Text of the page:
Below is an adult symptom test with a symptom list unique to the Attention Deficit Disorder adult. Test yourself with this self symptom test, along with the Attention Deficit Disorder symptom test for children. This self symptom test is not a diagnostic test but a source of information for the adult trying to determine if Attention Deficit Disorder might be present in their adult life.
_ An internal sense of anxiety.
_ Impulsive spending habits.
_ Lack of attention to detail.
_ Family history of ADD, learning problems, mood disorders or substance abuse problems.
_ Frequent distractions during sex.
_ Frequently misplace the car keys, your purse or wallet or other day-to-day items.
_ Trouble following the proper channels or chain of commands.
_ An attitude of "read the directions when all else fails."
_ Trouble maintaining an organized work and/or home environment.
_ Chronically late or always in a hurry.
_ Frequent traffic violations.
_ Impulsive job changes.
_ Frequently overwhelmed by tasks of daily living.
_ Poor financial management and frequent late bills.
_ Inconsistent work performance.
_ Sense of underachievement.
_ Spending excessive time at work due to inefficiencies.
_ Frequent mood swings.
_ Trouble sustaining friendships or intimate relationships.
_ Transposing numbers, letters, words.
_ Tendency toward being argumentative.
_ A need to seek high stimulation activities.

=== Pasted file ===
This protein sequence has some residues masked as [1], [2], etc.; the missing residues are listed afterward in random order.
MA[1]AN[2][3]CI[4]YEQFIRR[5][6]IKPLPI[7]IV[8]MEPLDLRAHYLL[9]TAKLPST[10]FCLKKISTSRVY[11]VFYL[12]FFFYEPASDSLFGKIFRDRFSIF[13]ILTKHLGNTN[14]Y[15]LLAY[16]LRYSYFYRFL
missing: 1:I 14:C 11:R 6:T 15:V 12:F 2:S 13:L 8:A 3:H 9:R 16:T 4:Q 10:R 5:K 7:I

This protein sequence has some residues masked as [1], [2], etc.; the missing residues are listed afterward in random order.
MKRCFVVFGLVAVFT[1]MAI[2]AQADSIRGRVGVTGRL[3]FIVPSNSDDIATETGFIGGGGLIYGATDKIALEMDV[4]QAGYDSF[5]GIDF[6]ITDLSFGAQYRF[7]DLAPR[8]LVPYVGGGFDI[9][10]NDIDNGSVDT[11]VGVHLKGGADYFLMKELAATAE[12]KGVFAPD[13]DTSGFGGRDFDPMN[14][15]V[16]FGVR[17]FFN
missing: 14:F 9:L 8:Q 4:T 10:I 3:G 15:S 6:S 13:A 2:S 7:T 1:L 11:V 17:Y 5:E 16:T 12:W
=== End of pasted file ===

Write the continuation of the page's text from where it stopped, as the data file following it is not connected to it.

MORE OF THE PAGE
_ Tendency toward exaggerated outbursts.
_ Addictive personality toward food, alcohol, drugs, work and/or gambling.
_ Tendency to worry needlessly and endlessly.
_ "Thin-skinned" - having quick or exaggerated responses to real or imagined slights.
If you or someone you love experiences ADHD other symptoms that significantly impact daily life, seek out a treatment plan to alleviate the problems. You won't be sorry.
Keep in mind though that treatment does not necessarily have to include the use of pharmaceutical drugs, which can have negative and potentially serious side effects. The Attention Deficit Disorder adult can find help naturally without the side effects of ADHD medication by incorporate diet, exercise and lifestyle modifications.
An adult with Attention Deficit Disorder might find it beneficial to enlist the help of a coach. A coach is a close and trusted friend, co-worker or therapist whose specific function is to help the Attention Deficit Disorder adult stay organized, on track and focused while providing encouragement.
Regular and vigorous exercise can be very helpful for the Attention Deficit Disorder adult. To keep the brain functioning at top performance, an ADHD diet packed with brain boosting essential fatty acids and amino acids is a must. The ADD adult can also meet these crucial dietary requirements for Attention Deficit Disorder by taking a high-quality nutritional supplement to ensure that they are giving the brain the fuel it needs to function properly.
About The Author
Jeannine Athens-Virtue is a freelance writer and mother of an Attention Deficit teen.